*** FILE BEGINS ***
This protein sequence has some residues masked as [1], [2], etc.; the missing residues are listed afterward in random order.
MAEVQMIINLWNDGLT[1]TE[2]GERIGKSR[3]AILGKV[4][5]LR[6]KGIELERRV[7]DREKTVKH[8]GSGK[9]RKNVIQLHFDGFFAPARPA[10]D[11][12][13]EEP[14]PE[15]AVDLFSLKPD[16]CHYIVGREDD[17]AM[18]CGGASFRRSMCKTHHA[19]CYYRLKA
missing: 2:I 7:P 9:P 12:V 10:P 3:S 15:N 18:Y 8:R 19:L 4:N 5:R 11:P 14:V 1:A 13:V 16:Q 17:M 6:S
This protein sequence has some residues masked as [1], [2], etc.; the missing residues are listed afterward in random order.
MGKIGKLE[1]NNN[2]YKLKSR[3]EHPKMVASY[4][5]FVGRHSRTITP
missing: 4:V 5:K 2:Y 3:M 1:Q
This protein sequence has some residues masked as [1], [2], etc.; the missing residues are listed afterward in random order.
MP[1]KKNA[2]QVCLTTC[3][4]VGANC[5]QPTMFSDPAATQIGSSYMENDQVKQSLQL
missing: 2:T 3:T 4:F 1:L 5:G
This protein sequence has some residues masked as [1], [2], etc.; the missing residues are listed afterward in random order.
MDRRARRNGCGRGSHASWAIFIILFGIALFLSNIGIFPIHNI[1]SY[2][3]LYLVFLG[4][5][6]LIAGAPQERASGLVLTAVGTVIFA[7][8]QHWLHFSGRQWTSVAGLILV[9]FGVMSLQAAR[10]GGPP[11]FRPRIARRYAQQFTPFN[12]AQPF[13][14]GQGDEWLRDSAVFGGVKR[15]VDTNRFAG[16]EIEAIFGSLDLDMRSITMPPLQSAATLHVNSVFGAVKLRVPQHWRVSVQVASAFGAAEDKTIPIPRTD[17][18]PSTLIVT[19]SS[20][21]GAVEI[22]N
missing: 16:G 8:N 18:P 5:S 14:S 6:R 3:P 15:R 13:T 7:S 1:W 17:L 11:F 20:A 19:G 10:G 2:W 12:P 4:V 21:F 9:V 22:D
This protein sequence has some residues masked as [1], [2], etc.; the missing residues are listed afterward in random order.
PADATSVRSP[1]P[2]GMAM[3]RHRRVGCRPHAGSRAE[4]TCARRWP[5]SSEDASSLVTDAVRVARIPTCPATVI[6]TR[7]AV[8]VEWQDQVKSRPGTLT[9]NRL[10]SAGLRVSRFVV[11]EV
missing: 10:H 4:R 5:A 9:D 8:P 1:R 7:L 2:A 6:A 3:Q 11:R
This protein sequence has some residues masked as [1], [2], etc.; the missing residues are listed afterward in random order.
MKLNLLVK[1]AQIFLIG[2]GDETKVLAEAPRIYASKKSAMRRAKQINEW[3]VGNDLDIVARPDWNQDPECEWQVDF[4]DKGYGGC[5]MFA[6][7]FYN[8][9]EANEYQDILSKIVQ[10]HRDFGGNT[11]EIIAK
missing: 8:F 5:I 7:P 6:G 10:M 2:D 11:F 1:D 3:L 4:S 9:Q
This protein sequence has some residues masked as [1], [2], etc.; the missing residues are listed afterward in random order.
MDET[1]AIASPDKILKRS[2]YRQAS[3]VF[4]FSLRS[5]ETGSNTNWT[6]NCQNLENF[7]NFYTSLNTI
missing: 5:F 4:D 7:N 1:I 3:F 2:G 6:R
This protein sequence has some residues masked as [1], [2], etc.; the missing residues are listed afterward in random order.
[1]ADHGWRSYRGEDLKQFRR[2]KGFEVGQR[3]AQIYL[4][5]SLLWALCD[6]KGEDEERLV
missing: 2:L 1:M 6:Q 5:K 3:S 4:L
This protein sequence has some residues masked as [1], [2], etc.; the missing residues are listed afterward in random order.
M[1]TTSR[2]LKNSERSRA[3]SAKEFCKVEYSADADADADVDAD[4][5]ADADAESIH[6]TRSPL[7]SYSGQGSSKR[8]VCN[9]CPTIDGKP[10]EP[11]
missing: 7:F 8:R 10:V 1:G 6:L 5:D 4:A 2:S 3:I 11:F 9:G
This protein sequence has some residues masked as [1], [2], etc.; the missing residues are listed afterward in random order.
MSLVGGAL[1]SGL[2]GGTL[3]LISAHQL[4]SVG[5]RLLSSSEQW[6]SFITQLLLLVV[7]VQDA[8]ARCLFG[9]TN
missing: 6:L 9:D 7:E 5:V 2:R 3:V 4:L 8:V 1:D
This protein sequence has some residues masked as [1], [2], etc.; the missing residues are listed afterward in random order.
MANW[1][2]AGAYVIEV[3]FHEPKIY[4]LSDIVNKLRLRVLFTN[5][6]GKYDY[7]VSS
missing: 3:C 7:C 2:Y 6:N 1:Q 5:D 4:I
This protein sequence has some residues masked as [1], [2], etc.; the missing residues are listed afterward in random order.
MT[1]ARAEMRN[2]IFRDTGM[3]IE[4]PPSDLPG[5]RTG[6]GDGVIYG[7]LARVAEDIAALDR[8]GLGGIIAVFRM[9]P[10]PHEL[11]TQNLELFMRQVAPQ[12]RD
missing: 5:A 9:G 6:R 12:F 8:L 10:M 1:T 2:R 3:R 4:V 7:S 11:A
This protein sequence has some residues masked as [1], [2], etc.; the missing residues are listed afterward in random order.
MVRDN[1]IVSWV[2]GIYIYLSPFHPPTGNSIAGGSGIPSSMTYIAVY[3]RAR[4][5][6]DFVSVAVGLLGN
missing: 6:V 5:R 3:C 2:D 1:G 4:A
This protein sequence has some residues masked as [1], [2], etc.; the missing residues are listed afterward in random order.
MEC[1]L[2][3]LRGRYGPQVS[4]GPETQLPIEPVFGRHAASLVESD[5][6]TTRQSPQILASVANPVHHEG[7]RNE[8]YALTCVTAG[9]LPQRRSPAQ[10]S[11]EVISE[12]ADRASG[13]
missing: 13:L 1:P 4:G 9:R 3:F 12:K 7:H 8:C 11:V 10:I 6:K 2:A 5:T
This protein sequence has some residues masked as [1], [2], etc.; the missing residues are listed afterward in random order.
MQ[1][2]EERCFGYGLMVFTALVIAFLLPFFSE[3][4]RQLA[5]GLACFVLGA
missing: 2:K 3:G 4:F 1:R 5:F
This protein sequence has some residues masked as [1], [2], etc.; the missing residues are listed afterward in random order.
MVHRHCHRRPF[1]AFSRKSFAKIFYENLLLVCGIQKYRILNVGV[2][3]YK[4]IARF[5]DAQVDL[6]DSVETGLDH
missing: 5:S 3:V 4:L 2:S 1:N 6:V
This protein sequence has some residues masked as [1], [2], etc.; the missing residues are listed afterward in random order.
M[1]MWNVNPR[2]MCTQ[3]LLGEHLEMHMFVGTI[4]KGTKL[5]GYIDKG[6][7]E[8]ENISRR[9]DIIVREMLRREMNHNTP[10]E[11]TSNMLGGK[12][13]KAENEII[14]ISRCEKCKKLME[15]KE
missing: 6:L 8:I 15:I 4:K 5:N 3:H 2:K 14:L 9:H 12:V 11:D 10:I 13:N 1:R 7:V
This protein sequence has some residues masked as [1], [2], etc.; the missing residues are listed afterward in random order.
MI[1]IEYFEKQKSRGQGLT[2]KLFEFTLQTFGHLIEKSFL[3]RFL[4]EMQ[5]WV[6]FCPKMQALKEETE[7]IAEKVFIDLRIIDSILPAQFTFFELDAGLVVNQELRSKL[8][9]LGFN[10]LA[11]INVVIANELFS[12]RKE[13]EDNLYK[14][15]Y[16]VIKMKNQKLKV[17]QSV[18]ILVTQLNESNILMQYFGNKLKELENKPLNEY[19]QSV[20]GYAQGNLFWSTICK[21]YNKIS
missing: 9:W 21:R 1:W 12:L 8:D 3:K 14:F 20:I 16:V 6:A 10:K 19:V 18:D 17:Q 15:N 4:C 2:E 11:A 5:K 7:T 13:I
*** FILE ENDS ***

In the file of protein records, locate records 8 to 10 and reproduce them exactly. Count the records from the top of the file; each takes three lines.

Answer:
This protein sequence has some residues masked as [1], [2], etc.; the missing residues are listed afterward in random order.
[1]ADHGWRSYRGEDLKQFRR[2]KGFEVGQR[3]AQIYL[4][5]SLLWALCD[6]KGEDEERLV
missing: 2:L 1:M 6:Q 5:K 3:S 4:L
This protein sequence has some residues masked as [1], [2], etc.; the missing residues are listed afterward in random order.
M[1]TTSR[2]LKNSERSRA[3]SAKEFCKVEYSADADADADVDAD[4][5]ADADAESIH[6]TRSPL[7]SYSGQGSSKR[8]VCN[9]CPTIDGKP[10]EP[11]
missing: 7:F 8:R 10:V 1:G 6:L 5:D 4:A 2:S 3:I 11:F 9:G
This protein sequence has some residues masked as [1], [2], etc.; the missing residues are listed afterward in random order.
MSLVGGAL[1]SGL[2]GGTL[3]LISAHQL[4]SVG[5]RLLSSSEQW[6]SFITQLLLLVV[7]VQDA[8]ARCLFG[9]TN
missing: 6:L 9:D 7:E 5:V 2:R 3:V 4:L 8:V 1:D